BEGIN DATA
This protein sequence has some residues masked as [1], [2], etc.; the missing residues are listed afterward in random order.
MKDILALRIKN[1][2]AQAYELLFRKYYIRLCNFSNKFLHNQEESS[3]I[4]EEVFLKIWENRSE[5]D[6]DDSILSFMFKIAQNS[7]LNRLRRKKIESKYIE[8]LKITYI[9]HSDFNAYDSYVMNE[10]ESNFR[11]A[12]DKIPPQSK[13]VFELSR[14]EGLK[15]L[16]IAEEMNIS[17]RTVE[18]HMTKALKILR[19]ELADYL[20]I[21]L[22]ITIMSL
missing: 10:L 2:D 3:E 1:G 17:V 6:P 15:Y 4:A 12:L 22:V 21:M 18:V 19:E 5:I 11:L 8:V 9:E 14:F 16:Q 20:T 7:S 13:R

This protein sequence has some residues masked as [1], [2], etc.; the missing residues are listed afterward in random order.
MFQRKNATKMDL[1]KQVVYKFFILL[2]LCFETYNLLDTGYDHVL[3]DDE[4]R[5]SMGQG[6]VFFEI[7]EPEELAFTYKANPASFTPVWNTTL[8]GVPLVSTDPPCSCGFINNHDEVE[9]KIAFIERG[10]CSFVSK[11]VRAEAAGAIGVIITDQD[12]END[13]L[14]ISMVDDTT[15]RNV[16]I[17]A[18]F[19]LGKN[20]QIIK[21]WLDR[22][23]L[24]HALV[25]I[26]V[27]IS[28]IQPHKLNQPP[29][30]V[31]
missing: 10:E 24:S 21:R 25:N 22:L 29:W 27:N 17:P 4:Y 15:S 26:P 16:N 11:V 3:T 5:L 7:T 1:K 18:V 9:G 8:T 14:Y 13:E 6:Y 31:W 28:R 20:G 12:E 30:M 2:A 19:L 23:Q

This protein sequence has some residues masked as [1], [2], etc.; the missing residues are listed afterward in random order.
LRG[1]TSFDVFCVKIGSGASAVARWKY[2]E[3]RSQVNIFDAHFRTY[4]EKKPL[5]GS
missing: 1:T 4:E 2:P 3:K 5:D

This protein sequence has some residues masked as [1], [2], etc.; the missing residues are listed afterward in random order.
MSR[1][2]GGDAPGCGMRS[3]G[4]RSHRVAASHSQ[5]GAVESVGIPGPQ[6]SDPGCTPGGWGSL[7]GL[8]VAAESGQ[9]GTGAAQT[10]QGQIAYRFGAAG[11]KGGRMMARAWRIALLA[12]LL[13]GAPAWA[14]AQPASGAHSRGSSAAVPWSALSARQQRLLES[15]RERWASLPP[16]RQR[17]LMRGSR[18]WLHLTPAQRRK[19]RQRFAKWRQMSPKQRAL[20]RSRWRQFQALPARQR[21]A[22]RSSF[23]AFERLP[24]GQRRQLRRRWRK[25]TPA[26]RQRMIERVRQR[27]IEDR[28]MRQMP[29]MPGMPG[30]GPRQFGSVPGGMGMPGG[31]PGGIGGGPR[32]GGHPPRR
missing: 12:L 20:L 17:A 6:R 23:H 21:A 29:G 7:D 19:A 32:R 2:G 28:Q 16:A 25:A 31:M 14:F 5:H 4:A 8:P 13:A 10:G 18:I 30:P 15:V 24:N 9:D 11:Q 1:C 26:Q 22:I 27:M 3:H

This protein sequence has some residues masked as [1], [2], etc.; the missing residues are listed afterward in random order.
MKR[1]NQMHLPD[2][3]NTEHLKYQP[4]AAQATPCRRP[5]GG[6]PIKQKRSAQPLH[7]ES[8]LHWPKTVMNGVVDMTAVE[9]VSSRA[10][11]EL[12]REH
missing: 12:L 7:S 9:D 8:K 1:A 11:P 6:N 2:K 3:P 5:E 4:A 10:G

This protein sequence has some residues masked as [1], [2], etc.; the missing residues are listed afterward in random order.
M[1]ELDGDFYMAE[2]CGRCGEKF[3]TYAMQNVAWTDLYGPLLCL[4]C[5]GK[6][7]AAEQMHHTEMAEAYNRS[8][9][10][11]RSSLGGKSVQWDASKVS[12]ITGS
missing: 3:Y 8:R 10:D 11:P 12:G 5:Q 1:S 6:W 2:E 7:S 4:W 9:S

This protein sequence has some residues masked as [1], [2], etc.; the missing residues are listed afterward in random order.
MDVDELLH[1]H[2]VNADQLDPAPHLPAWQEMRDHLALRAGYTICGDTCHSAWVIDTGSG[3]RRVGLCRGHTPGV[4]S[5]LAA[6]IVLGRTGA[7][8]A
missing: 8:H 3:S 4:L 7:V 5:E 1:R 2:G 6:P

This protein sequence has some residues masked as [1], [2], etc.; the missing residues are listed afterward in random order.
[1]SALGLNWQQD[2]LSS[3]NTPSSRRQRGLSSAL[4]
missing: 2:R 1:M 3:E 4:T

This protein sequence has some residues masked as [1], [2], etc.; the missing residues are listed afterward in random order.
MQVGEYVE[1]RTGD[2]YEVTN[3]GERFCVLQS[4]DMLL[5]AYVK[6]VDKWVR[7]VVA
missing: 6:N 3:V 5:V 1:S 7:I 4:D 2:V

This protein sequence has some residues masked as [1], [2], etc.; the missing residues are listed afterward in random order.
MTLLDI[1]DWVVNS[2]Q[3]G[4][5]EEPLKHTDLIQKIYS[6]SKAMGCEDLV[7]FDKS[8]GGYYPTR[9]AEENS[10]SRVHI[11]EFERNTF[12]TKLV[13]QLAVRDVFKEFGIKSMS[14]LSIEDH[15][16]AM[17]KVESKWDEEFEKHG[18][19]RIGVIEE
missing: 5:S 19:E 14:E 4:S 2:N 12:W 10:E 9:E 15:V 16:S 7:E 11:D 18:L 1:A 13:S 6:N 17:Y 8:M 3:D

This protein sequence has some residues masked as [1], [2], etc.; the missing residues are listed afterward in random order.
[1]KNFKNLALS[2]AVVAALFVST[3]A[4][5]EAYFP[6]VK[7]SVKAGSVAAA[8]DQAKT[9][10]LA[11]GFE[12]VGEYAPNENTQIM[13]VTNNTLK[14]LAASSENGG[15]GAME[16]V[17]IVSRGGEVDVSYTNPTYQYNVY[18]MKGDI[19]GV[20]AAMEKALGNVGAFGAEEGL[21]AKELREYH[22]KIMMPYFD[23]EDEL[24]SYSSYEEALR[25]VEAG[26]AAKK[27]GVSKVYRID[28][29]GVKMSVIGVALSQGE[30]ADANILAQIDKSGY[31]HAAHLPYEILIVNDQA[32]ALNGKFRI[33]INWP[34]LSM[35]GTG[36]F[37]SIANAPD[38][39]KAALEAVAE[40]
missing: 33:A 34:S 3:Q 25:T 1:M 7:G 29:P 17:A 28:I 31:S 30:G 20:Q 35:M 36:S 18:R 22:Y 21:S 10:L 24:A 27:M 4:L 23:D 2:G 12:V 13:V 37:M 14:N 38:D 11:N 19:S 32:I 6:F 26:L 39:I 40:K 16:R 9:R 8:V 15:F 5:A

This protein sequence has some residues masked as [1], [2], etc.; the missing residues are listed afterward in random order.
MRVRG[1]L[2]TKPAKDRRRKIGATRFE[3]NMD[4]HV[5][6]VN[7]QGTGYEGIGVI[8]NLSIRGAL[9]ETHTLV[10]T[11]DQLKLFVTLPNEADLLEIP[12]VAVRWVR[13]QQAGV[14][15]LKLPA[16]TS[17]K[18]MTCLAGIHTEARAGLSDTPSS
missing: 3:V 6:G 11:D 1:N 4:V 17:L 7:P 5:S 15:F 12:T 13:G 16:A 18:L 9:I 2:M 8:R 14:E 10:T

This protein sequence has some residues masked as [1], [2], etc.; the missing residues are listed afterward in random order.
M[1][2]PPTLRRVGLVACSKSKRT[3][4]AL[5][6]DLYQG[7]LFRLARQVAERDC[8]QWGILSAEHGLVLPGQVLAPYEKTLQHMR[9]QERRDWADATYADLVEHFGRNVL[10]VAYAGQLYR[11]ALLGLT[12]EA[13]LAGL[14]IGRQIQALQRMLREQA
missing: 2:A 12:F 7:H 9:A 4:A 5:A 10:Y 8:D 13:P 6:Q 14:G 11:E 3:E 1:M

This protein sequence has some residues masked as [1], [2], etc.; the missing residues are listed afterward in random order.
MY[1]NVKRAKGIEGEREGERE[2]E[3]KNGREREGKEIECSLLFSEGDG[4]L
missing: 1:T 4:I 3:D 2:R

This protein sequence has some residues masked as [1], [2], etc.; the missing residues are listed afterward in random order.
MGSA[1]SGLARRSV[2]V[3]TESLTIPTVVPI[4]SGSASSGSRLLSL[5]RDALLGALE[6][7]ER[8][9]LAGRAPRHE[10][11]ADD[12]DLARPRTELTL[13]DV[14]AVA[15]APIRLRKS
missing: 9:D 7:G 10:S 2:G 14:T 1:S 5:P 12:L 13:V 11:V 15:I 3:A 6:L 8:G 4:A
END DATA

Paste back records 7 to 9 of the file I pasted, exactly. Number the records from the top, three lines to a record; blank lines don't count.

This protein sequence has some residues masked as [1], [2], etc.; the missing residues are listed afterward in random order.
MDVDELLH[1]H[2]VNADQLDPAPHLPAWQEMRDHLALRAGYTICGDTCHSAWVIDTGSG[3]RRVGLCRGHTPGV[4]S[5]LAA[6]IVLGRTGA[7][8]A
missing: 8:H 3:S 4:L 7:V 5:E 1:R 2:G 6:P

This protein sequence has some residues masked as [1], [2], etc.; the missing residues are listed afterward in random order.
[1]SALGLNWQQD[2]LSS[3]NTPSSRRQRGLSSAL[4]
missing: 2:R 1:M 3:E 4:T

This protein sequence has some residues masked as [1], [2], etc.; the missing residues are listed afterward in random order.
MQVGEYVE[1]RTGD[2]YEVTN[3]GERFCVLQS[4]DMLL[5]AYVK[6]VDKWVR[7]VVA
missing: 6:N 3:V 5:V 1:S 7:I 4:D 2:V